Azure Key Vault is an Azure packaged service allowing you to encrypt keys and small secrets (e.g. passwords, SAS) and manage them in a secure fashion. Azure Key Vault actually allows you to store cryptographic keys and do operations with them (e.g. encrypt data) without revealing the key, which is pretty cool. Check it out.
A typical problem with those new services is the lack of documentation. Well, no more for the Key Vault, thanks to Dan Plastina step by step guide on Key vault. It’s succinct, straight to the point and well written.
The guide’s backbone is the vault’s lifecycle:
The typical ones I would see are:
- Secret owner creates a bunch of secrets for SAS (e.g. storage accounts, Service Bus) and allows some applications to have access to them
- Application access those secrets via REST API
- Those secrets are refreshed directly in the vault by the secret owner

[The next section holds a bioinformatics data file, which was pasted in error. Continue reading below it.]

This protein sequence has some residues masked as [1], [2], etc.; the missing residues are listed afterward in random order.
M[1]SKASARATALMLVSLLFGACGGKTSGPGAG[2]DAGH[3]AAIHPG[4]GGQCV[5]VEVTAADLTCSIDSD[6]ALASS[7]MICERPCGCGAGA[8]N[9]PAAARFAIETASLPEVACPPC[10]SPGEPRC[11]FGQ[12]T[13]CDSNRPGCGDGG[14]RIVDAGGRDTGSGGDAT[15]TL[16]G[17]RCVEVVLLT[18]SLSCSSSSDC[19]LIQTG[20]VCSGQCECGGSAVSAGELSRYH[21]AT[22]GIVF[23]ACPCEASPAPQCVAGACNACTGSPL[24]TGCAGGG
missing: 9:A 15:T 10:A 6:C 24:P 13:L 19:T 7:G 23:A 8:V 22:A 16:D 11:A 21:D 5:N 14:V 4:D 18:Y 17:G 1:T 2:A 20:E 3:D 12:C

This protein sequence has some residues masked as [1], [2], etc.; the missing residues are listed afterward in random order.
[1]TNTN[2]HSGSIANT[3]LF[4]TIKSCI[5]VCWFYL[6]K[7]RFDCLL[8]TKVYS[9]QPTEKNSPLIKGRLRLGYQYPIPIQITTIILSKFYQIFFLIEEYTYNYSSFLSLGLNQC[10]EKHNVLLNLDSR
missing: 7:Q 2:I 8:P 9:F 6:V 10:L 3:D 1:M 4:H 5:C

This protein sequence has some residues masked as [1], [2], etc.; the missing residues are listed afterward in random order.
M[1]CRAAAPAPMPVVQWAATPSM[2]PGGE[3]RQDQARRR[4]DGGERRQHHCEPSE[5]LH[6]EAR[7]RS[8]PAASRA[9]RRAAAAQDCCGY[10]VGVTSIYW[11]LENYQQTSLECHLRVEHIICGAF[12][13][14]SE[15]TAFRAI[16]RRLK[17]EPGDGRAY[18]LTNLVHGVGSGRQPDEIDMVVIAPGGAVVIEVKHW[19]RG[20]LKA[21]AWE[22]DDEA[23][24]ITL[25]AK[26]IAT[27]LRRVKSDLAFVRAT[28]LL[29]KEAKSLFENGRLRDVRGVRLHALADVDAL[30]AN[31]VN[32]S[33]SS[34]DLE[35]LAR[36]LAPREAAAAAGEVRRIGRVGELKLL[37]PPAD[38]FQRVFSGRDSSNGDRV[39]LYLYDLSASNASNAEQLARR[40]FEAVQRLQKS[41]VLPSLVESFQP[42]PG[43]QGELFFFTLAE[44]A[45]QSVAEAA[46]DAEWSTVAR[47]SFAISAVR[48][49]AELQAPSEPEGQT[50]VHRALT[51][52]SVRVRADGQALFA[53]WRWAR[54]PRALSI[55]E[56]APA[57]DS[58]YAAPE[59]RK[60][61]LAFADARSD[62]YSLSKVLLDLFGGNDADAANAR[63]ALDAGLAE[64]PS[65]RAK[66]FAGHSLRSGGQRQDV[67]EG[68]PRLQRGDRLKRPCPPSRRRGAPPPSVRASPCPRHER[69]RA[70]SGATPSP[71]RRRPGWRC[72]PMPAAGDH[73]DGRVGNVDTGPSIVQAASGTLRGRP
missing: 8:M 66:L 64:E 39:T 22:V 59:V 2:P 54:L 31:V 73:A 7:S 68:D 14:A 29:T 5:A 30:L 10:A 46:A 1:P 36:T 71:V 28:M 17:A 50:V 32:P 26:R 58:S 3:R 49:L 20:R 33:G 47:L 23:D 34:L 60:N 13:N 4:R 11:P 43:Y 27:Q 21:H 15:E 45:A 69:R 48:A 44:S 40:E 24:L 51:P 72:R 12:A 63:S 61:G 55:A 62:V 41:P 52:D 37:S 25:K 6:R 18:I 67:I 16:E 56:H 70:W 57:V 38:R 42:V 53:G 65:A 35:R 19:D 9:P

- Secrets can be refreshed on Schedule by a web job
- e.g. using a storage account key, itself another secret refreshed manually (or by another process), the web job recreates SAS valid for 40 days every 30 days
- Auditor can check that access is conform to establish design
This is so much cleaner than what I see today in the field where SAS are created, put in web.config, forgotten there until they expire and shared between developers who troubleshoot problems in production, etc. . Because of the work involved trying to cycle the SAS, those SAS are usually created with multi-years validity, so if they get compromised, well, you get the picture.
The nice thing here is that the vault is doing more than protecting secrets: it allows you to manage them centrally. For me that is half the value. Especially if you have an application park bigger than 2 apps sharing some secrets. It gives you a visibility of which secrets are used by whom and allows you to manage them. You do not need to have SAS that last for 5 years anymore since you can cycle them centrally.